,   |  December 4, 2012

Should I include an objective on my resume?

Almost every time I work with people on their resumes, this question comes up:  Should I include an objective on my resume?

As with so many aspects of the job search, this is fairly subjective, but happy to give my opinion (based on looking at TONS of resumes).  The short answer is no, I don’t think it is necessary for most people to include an objective, and here’s why:

Now to elaborate on 3 key reasons…
  1. The main reason I don’t think objectives are necessary, is because recruiters (and hiring managers) care about what a person has done in the past (their proven track record) and less about what they want to do.  Objectives are a way of saying “hey, here’s what I want to do next!” and while that’s great, companies don’t operate around those wants.  If you’ve been in your job search for a while, I’m sure you’ve noticed that too.
  2. If you are applying for a certain job, getting that job is  essentially your objective (or it should be).  Therefore putting another objective at the top of your resume is duplicating information.  By applying, you’re already saying “this is the job I want” – so no need to say it twice.  Also, objectives can sometimes accidentally contradict your application if for some reason you have a misunderstanding of what the job entails.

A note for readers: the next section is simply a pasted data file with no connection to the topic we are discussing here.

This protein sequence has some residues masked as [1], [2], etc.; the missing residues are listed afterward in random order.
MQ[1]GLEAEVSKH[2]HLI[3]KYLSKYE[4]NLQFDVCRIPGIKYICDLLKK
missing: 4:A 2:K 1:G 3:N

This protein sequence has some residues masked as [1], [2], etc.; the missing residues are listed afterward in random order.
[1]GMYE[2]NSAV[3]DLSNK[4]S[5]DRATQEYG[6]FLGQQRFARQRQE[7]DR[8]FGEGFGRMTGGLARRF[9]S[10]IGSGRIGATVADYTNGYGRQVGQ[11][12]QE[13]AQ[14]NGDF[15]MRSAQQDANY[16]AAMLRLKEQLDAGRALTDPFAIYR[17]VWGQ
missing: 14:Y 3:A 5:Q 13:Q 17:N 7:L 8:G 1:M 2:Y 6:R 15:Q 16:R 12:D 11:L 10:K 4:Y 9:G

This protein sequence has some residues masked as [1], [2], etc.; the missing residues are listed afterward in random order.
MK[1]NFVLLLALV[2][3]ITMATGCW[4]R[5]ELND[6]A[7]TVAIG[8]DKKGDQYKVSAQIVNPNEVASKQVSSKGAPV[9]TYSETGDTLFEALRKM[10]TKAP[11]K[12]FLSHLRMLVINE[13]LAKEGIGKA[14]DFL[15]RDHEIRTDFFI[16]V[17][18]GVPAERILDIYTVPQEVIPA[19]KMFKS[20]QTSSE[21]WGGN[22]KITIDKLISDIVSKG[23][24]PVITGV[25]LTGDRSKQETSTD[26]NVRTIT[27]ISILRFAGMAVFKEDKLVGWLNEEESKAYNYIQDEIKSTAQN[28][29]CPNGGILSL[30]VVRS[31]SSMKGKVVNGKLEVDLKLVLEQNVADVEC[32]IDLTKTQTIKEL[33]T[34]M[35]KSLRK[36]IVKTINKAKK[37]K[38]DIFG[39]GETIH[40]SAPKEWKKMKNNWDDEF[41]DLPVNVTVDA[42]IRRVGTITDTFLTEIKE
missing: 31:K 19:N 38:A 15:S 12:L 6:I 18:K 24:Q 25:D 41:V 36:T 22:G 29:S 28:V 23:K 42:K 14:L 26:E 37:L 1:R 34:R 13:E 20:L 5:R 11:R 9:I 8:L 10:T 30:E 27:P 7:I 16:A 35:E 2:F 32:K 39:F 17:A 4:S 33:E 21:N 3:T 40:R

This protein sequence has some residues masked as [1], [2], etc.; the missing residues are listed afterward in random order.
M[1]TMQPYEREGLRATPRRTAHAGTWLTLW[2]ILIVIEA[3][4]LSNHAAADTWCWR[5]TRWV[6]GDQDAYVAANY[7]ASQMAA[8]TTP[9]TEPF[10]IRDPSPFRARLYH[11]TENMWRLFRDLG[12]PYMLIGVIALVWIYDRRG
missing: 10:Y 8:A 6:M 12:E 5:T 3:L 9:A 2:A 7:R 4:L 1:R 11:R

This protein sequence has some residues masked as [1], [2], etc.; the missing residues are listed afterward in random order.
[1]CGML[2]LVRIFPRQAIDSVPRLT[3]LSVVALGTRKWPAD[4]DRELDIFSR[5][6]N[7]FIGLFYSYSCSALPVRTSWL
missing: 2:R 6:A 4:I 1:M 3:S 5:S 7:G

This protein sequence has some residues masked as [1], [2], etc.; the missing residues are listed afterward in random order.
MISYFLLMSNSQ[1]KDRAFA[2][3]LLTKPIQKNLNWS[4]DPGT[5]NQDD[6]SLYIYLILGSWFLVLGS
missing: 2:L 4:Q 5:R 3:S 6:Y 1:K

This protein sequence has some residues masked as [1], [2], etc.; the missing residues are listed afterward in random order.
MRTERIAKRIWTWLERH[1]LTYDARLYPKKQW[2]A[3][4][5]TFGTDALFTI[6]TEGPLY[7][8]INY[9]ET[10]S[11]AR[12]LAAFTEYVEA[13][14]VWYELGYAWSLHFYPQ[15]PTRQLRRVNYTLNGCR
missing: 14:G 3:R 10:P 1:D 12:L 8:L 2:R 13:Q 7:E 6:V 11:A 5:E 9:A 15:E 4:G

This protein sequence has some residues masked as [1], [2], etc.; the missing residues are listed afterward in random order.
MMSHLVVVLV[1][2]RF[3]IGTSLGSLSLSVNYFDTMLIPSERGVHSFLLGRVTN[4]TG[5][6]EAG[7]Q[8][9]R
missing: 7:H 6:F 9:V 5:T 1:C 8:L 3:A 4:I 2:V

3. Most of all, since recruiters care about how your past experiences will enable you to do the job, an objective serves as filler on a resume and dilutes from your experience.  Basically it’s distracting the reader from what they really care about and what really makes an impact.

There are some times when it may be good to include an objective.  Note: I don’t think it’s ever going to be the make or break of getting a job (or even an interview), but there are a few scenarios in which it won’t hurt to just include it.

  1. You’re making a career move that is untraditional in some way and when someone looks at your resume they’re not going to “get it” –  In this case, your objective is your chance to explain that you do in fact want to move in a certain direction, despite your experience not aligning with it.
  2. You need a spot on your resume to explain something else that isn’t coming across – This can be done through a summary or an objective, and for the same reason as above (getting something in there that otherwise wouldn’t be obvious).
At the end of the day, employers hire based on experience and skills versus people’s objectives.  While an objective won’t be looked down upon, it doesn’t make as strong of an impact as people think.  Consider altering your resume to highlight the types of skills/experiences a company is looking for and you’ll get a better result!


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